Just after the Mathematical Association of America celebrated its centennial year as an organization, the mathematical community is congratulating another centenarian. Today, September 30, renowned mathematician and MAA member Richard K. Guy celebrates his 100th birthday.
Born on September 30, 1916, in Nuneaton, England, Guy is known for his work in geometry, number theory, combinatorial game theory, and graph theory. He earned both his bachelor’s and master’s degrees at the University of Cambridge. Guy spent the majority of his career teaching at the University of Calgary in Alberta.
In the span of his career as a mathematician, Guy has published more than 100 papers and written and edited several books for the MAA. He has published many papers with famous mathematicians such as Paul Erdős, John H. Conway, Kenneth J. Falconer, Elwyn Berlekamp, and more.
In 1989 Guy won the MAA Lester R. Ford Award for his paper “The Strong Law of Small Numbers.” In August at MAA MathFest 2016 in Columbus, Ohio, a special session was held in Guy’s honor, “Numbers Geometries and Games: a Centenarian of Mathematics.” In it, MAA members honored his work with talks on related and inspired topics, including “Sums of Unit Fractions” by Ron Graham and “Fibonacci plays Billiards, Again” by Elwyn Berlekamp.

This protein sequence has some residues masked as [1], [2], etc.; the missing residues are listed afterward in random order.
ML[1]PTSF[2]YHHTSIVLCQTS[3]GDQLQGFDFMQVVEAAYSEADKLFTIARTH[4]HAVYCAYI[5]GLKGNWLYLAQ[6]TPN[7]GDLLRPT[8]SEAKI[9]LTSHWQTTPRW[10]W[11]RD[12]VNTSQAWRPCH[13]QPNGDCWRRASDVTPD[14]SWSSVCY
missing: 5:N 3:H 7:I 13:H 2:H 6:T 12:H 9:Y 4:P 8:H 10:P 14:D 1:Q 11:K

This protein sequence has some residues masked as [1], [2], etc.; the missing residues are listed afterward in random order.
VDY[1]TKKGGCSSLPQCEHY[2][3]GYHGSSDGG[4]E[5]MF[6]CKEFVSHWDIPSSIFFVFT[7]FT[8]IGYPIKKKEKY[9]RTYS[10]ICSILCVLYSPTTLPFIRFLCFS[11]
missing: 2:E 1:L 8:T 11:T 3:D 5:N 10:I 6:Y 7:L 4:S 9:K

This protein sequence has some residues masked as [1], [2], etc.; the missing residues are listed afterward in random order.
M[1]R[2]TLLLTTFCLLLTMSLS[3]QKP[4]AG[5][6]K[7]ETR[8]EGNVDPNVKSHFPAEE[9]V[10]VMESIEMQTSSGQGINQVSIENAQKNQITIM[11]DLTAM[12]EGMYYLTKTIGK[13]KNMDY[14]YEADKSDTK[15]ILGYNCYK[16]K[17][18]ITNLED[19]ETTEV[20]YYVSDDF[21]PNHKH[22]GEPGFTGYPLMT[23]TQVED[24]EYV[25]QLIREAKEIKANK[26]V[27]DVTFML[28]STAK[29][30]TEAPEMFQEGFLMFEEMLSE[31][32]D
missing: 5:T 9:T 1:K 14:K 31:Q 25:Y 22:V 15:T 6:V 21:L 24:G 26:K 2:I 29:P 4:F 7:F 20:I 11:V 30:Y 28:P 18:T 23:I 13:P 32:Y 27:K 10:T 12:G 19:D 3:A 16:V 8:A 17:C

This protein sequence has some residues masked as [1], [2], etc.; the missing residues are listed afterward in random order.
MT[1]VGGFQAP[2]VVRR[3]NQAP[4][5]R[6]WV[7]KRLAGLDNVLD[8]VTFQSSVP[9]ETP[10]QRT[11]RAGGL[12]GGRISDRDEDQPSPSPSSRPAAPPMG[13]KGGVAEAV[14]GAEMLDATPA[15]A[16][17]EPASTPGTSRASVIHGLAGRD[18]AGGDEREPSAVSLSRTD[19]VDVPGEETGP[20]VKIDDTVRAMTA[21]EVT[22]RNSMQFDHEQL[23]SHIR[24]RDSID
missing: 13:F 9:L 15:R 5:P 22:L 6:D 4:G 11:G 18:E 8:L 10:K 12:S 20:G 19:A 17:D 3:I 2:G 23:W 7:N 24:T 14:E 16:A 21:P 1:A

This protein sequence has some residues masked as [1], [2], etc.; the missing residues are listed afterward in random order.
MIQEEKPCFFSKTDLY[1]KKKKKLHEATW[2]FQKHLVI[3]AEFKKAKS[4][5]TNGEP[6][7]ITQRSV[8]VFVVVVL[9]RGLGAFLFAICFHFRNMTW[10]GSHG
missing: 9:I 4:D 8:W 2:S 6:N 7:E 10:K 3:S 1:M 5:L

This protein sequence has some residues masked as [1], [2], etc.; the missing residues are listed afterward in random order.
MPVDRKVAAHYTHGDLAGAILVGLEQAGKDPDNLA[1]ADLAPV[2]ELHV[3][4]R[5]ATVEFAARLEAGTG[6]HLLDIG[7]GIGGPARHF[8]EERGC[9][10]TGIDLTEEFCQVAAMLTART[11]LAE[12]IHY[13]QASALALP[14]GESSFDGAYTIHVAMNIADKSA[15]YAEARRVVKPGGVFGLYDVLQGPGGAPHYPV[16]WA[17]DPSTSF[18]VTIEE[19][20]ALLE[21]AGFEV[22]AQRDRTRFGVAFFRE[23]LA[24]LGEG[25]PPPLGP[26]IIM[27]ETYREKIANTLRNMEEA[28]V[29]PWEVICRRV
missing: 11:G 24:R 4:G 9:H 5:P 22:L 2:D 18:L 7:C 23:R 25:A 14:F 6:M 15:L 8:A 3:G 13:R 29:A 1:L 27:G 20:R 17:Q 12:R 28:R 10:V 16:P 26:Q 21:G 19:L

Here we have listed some more entertaining facts about Guy:
Guy published four papers with Paul Erdős, giving him an Erdős number of 1 (or is that 14?).
He discovered an unstable polyhedron having only 19 faces in 1959.
In 2014, Guy raised more than $4,000 for the Alberta Wilderness Association when he climbed 1,604 stairs at the University of Calgary. Guy was 97 when he accomplished this, making him the oldest participant at the event.
The Guy-Blandford-Roycroft code is a system in chess used for representing the piece positions in endgames. It is named after Guy, Hugh Blandford, and John Roycroft.
In recent years, Guy served as the MAA governor-at-large for the Canadian membership (February 2010 - January 2013).
Finally, some mathematical fans have put together a song and video in honor of Guy’s 100th birthday: “Is There Still News For Me in that Old Geometry,” performed by Robert Schneider (Emory University) to the tune of the 1916 song “Is There Still Room for Me ’Neath the Old Apple Tree.” The lyrics were written by Guy’s old Cambridge friend Blanche Descartes.
However, nothing quite sums up the life of such a mathematician better than his own words. At the conclusion of “A Centenarian of Mathematics” at MAA MathFest, Guy thanked the crowd and said, “I have been the luckiest man in the world; I have mathematics.”
From your friends, colleagues, coauthors, students, and many others in the MAA community, we all wish you a very happy birthday, Richard! Cheers to a lifetime of mathematics.